Into Music Live Review: Idles
Venue: Glasgow Barrowland
Date: 03 February 2022
It’s often said that Glasgow’s West End is where it’s at and while it is undoubtedly laden with cool bars and venues, at the opposite end of town, the East End is inherently miles better. There, I’ve said it. While I know that will divide opinion, consider this. The East End hosted the prestigious talents of James Grant, Norman Blake and Bernard Butler (at St.Luke’s) on Sunday (see the Into Creative review here), the green and white disco lights of Paradise had 60,000 folk dancing with delight on Wednesday and then Idles performed a blistering three night residency at the best venue in the world, the Barrowland. Kinda difficult to top that!
The Idles gig was originally planned to promote the release of their third album, Ultra Mono, however Covid came along and the show had to be postponed until now. Meanwhile, the band ploughed on and recently put out a new album in Crawler and the set was liberally sprinkled with songs across their entire back catalogue.
One thing that you are guaranteed when watching an Idles gig is 100% commitment. No turning up and going through the motions for this band. The effort they put in is bettered by none and delivered with an off-the-scale intensity. Colossus kicked things off, a menacing slow burner that built and built before Jon Beavis’s drums came in, heavy and foreboding, Adam Devonshire’s bass rumbled while the twin guitars of Mark Bowen and Lee Kiernan duelled vehemently as Joe Talbot’s vocal spat out lyrics telling tales of alcoholism and repeating the sins of his father.
Early on I see something I’ve never witnessed at a gig. Talbot asked the crowd in the middle to go to the sides, left and right. It was like a parting of the Red Sea as the band played on, a runway of sorts created before the song combusted, the crowd coming together, pogoing and bouncing in unison. From my vantage point, it was some experience but I can only imagine what it would be like to see it from the stage. A sight to behold.
Mother was an absolute highlight, Talbot rasped out the lyrics the best way to scare a Tory is to read and get rich. He has a point. We are currently governed by a sycophant bunch of crooks and fucking far-right liars, hellbent on retaining power, intent on imposing continued austerity on the poorest people on this island, persecuting immigrants and asylum seekers, while offering contracts to their mates to make billions out of the Coronavirus pandemic. Levelling up? Don’t make me laugh. But here’s the thing, as the lyrics in Mother state, I know nothing, I’m just sitting here looking at pretty colours. Where’s the fight. Where’s the anger. Where are the demonstrations. Where are the rioters? Time for people to get their head out of their arses and stand up to the charlatans running the country. Artists like Idles, Billy Bragg, Manic Street Preachers and The Media Whores get it, but the U.K. needs a revolution. And now.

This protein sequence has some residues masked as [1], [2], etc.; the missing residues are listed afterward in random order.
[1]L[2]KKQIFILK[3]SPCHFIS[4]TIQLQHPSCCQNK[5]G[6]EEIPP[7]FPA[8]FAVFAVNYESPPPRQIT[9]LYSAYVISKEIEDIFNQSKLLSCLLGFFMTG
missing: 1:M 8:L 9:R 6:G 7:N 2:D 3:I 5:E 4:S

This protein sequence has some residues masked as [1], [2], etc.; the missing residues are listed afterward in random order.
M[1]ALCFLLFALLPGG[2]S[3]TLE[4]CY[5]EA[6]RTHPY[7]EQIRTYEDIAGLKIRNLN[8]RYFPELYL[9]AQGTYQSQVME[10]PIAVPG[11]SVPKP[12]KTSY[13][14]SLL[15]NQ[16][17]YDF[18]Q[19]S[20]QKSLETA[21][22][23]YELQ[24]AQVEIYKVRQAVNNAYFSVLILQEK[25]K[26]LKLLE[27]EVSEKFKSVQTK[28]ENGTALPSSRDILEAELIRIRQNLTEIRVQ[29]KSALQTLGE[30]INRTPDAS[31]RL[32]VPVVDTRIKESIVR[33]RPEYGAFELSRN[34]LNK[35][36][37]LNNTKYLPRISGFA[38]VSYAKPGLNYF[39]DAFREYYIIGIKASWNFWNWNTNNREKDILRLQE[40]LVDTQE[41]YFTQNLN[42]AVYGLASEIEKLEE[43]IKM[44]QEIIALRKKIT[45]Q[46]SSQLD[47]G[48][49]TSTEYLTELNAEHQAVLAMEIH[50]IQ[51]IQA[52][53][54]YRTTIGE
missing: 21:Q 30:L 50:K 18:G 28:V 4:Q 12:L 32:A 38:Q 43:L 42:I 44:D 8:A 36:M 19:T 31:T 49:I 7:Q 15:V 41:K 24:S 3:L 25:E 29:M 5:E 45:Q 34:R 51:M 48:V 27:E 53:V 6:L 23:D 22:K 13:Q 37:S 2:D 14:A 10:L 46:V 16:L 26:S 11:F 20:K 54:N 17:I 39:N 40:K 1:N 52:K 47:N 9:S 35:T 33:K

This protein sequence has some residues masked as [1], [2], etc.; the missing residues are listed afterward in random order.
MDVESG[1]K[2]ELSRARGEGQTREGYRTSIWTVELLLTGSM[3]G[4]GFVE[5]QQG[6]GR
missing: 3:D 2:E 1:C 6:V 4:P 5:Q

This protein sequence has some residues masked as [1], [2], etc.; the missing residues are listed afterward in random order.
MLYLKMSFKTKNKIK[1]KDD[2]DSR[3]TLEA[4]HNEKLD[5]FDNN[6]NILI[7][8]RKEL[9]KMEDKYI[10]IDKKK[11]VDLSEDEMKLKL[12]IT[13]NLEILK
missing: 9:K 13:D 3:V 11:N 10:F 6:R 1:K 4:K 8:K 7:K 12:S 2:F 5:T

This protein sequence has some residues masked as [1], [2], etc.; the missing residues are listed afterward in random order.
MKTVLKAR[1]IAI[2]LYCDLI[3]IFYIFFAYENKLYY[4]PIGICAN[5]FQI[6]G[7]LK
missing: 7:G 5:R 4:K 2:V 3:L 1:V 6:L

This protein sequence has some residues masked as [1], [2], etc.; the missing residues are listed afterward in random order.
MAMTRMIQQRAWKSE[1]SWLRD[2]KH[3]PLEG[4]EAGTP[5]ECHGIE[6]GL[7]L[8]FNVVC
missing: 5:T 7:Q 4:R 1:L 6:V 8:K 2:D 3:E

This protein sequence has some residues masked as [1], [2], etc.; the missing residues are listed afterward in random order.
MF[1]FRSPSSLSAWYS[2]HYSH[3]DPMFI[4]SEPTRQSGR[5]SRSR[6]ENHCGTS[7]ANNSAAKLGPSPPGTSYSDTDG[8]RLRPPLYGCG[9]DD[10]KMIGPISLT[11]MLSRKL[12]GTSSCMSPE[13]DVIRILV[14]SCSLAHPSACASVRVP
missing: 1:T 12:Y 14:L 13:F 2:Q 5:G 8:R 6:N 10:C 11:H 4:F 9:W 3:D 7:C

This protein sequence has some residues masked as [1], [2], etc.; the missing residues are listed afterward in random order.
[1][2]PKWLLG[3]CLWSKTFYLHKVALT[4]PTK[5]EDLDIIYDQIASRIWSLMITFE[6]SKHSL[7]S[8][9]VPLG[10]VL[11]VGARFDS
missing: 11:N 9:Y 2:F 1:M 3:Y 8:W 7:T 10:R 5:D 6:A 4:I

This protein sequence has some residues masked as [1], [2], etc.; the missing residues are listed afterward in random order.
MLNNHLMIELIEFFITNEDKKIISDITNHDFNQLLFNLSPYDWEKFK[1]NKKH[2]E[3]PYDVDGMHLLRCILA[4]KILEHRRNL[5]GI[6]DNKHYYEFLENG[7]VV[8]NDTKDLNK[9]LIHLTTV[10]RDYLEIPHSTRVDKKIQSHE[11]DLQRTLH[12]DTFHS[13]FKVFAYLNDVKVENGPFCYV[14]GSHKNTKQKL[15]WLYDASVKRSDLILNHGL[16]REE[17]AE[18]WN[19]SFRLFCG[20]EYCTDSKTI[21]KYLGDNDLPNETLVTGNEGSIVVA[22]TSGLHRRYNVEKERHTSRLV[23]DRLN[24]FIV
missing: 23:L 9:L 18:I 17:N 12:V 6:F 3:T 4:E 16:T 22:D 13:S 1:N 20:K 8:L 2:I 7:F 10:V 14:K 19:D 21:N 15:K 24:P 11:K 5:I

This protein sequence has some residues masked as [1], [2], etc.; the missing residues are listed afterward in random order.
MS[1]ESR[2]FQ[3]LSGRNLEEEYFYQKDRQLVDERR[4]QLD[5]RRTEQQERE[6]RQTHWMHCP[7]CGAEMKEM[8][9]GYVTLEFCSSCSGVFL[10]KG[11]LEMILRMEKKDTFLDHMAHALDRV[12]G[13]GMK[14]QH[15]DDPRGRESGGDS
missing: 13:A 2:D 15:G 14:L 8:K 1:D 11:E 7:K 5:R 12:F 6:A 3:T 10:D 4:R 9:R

One of the support acts Jehnny Beth (who was fantastic) joined the band for Ne Touche Pas Moi, an exhilarating song about consent and space. In the week when Raith Rovers FC employed a rapist, the song was especially relevant, ’cause your body is your body, and it belongs to nobody but you.
Idles perhaps missed a trick with The Beachland Ballroom, the lead single from Crawler, when I felt they could have introduced it, for one night only as The Barrowland Ballroom. That aside, the glitterball sparkled as the band delivered a soul classic, Bowen’s keyboard twinkled and Talbot’s heartfelt vocal showcased the band’s ability to mix it up, and then some.
New track The Wheel, with it’s rockabilly vibe was played to perfection, Talbot eulogized can I get a hallelujah? Late on, I’m Scum saw Bowen and Kiernan venture into the crowd, the latter played guitar down to back of the venue while the former was hoisted above the crowd as he sang a medley of Scottish bands lyrics including Texas, The Proclaimers, Simple Minds, Belle & Sebastian and Travis before Talbot came in with All I Want For Christmas Is You and The Detroit Spinners Working My Way Back To You Babe. Those were the small vignettes that made a truly remarkable gig and it was lovely.
Idles are a band who wear their heart on their sleeve. Yes, they are brash but they are also bold and, above all, they are relevant. Set closing Danny Nedelko being a case in point, a song about immigration, humanity and the simple beauty of people, the polar opposite of the Tories constant stream of hate, misinformation and political self preservation. Cherish them.